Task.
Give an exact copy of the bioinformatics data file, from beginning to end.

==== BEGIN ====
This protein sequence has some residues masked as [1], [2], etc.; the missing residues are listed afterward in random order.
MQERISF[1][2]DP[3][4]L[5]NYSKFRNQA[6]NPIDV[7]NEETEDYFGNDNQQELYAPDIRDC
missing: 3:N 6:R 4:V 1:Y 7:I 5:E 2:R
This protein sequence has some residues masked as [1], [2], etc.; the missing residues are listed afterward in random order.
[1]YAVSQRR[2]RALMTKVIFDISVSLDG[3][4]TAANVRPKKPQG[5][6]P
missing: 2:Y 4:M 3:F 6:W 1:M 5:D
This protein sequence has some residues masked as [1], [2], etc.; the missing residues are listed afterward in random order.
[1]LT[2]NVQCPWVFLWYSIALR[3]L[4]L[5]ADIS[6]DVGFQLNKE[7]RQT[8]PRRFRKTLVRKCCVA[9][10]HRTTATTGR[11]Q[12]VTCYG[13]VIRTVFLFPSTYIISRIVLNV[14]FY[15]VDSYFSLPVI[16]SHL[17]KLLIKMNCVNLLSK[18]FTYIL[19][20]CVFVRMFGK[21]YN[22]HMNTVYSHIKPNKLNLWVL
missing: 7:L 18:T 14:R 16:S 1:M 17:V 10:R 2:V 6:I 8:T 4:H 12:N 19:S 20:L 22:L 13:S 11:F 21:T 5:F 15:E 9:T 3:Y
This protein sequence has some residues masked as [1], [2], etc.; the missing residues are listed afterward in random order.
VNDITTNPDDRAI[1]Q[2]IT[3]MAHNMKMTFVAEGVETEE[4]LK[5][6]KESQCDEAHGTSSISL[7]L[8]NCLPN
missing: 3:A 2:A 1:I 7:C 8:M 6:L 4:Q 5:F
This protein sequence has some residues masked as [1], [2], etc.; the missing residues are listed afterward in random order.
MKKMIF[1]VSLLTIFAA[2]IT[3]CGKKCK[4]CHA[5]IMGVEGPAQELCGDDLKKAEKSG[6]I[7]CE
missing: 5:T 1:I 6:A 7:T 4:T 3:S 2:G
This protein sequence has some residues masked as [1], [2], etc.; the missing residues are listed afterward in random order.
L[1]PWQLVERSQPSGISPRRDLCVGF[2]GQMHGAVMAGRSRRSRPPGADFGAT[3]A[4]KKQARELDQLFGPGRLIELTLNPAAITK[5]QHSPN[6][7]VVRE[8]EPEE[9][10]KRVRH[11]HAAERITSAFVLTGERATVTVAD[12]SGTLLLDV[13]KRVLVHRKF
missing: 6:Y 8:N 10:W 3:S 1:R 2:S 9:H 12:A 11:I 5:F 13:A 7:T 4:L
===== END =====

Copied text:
This protein sequence has some residues masked as [1], [2], etc.; the missing residues are listed afterward in random order.
MQERISF[1][2]DP[3][4]L[5]NYSKFRNQA[6]NPIDV[7]NEETEDYFGNDNQQELYAPDIRDC
missing: 3:N 6:R 4:V 1:Y 7:I 5:E 2:R
This protein sequence has some residues masked as [1], [2], etc.; the missing residues are listed afterward in random order.
[1]YAVSQRR[2]RALMTKVIFDISVSLDG[3][4]TAANVRPKKPQG[5][6]P
missing: 2:Y 4:M 3:F 6:W 1:M 5:D
This protein sequence has some residues masked as [1], [2], etc.; the missing residues are listed afterward in random order.
[1]LT[2]NVQCPWVFLWYSIALR[3]L[4]L[5]ADIS[6]DVGFQLNKE[7]RQT[8]PRRFRKTLVRKCCVA[9][10]HRTTATTGR[11]Q[12]VTCYG[13]VIRTVFLFPSTYIISRIVLNV[14]FY[15]VDSYFSLPVI[16]SHL[17]KLLIKMNCVNLLSK[18]FTYIL[19][20]CVFVRMFGK[21]YN[22]HMNTVYSHIKPNKLNLWVL
missing: 7:L 18:T 14:R 16:S 1:M 17:V 10:R 2:V 6:I 8:T 4:H 12:N 19:S 20:L 22:L 13:S 11:F 21:T 5:F 15:E 9:T 3:Y
This protein sequence has some residues masked as [1], [2], etc.; the missing residues are listed afterward in random order.
VNDITTNPDDRAI[1]Q[2]IT[3]MAHNMKMTFVAEGVETEE[4]LK[5][6]KESQCDEAHGTSSISL[7]L[8]NCLPN
missing: 3:A 2:A 1:I 7:C 8:M 6:L 4:Q 5:F
This protein sequence has some residues masked as [1], [2], etc.; the missing residues are listed afterward in random order.
MKKMIF[1]VSLLTIFAA[2]IT[3]CGKKCK[4]CHA[5]IMGVEGPAQELCGDDLKKAEKSG[6]I[7]CE
missing: 5:T 1:I 6:A 7:T 4:T 3:S 2:G
This protein sequence has some residues masked as [1], [2], etc.; the missing residues are listed afterward in random order.
L[1]PWQLVERSQPSGISPRRDLCVGF[2]GQMHGAVMAGRSRRSRPPGADFGAT[3]A[4]KKQARELDQLFGPGRLIELTLNPAAITK[5]QHSPN[6][7]VVRE[8]EPEE[9][10]KRVRH[11]HAAERITSAFVLTGERATVTVAD[12]SGTLLLDV[13]KRVLVHRKF
missing: 6:Y 8:N 10:W 3:S 1:R 2:S 9:H 12:A 11:I 5:F 13:A 7:T 4:L